Iran on Friday night condemned Israeli Prime Minister Benjamin Netanyahu’s surprise visit to Oman, claiming the Jewish state was seeking “to create divisions between Muslim countries” in the region.
Iranian foreign ministry spokesman Bassam Ghasemi said: “This regime seeks to create divisions between Muslim countries and obscure 70 years of usurpation, rape and killing of the oppressed Palestinians.”
He further claimed the US and the “Zionist lobby” in Washington were pressuring Islamic countries “to normalize relations” with Israel.
“History and experience show that retreating and acquiescing to the illegitimate demands of the United States and the usurper Zionist regime will make them more bold and more dominant in the region, while ignoring the Palestinian people’s legitimate rights,” he said.
“In our view, the Islamic countries of the region should not allow the White House to use the Zionist regime to create a climate promoting new troubles in the region.”
Iran seeks Israel’s destruction, and arms, trains and funds terrorist groups on Israel’s borders.
Prime Minister Benjamin Netanyahu talks with Sultan Qaboos bin Said of Oman on October 26, 2018 (Courtesy)Terrorist group Hamas also censured the meeting, calling it “a stab in the back” to the Palestinian people.
Hamas “deplores the acceleration of normalization with the Israeli entity” which serves as “an encouragement and cover for the Zionist enemy to commit more crimes and violations against the Palestinian people, and a stab in the back,” the organization said in a statement,
Earlier Friday, the Prime Minister’s Office announced that Netanyahu and his wife Sara had just returned from Muscat after meeting with Sultan Qaboos bin Said.
Netanyahu’s visit to Oman marked the first by an Israeli leader in over two decades. The last was in 1996, when Shimon Peres visited.
A top Israeli analyst on Friday suggested Netanyahu’s trip to Oman, which maintains good relations with Tehran, may have been intended to make some undisclosed use of Muscat’s role as a regional mediator — particularly with Iran.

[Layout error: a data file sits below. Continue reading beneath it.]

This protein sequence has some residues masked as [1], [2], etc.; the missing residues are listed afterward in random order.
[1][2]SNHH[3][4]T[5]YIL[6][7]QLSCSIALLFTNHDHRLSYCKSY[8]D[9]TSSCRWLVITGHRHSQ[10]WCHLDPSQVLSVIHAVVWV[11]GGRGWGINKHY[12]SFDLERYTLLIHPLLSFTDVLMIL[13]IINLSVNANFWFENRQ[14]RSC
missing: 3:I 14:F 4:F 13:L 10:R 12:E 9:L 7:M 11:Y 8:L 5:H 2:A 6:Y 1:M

The Netanyahus were invited to Oman by the sultan, who has been ruling the Gulf state since 1970, “after lengthy contacts between the two countries,” the PMO’s statement said.
“The Prime Minister’s visit is a significant step in implementing the policy outlined by Prime Minister Netanyahu on deepening relations with the states of the region while leveraging Israel’s advantages in security, technology and economic matters,” the statement said further.
Netanyahu and his wife were accompanied by Mossad Director Yossi Cohen, National Security Adviser Meir Ben-Shabbat, Foreign Ministry Director-General Yuval Rotem, the head of the Prime Minister’s staff, Yigal Horowitz, and the Prime Minister’s Military Secretary, Brig.-Gen. Avi Bluth.
A joint statement issued by Jerusalem and Muscat said the two leaders discussed “ways to advance the peace process in the Middle East as well as several matters of joint interest regarding the achievement of peace and stability in the Middle East.”
Netanyahu’s visit came just days after Palestinian Authority President Mahmoud Abbas also met with the sultan in Muscat.
The US lauded the development. “We welcome the warming ties & growing cooperation between our regional friends,” special envoy for Middle East peace Jason Greenblatt tweeted.
“This is a helpful step for our peace efforts & essential to create an atmosphere of stability, security & prosperity between Israelis, Palestinians & their neighbors.”
He added, “Looking forward to seeing more meetings like this!”
Netanyahu has for years spoken about the warming ties between Israel and the Arab world, citing not only Iran as a common enemy but also many countries’ interest in cooperating with Israel on security and defense matters, as well as Israel’s growing high-tech industry.
Eric Cortellessa contributed to this report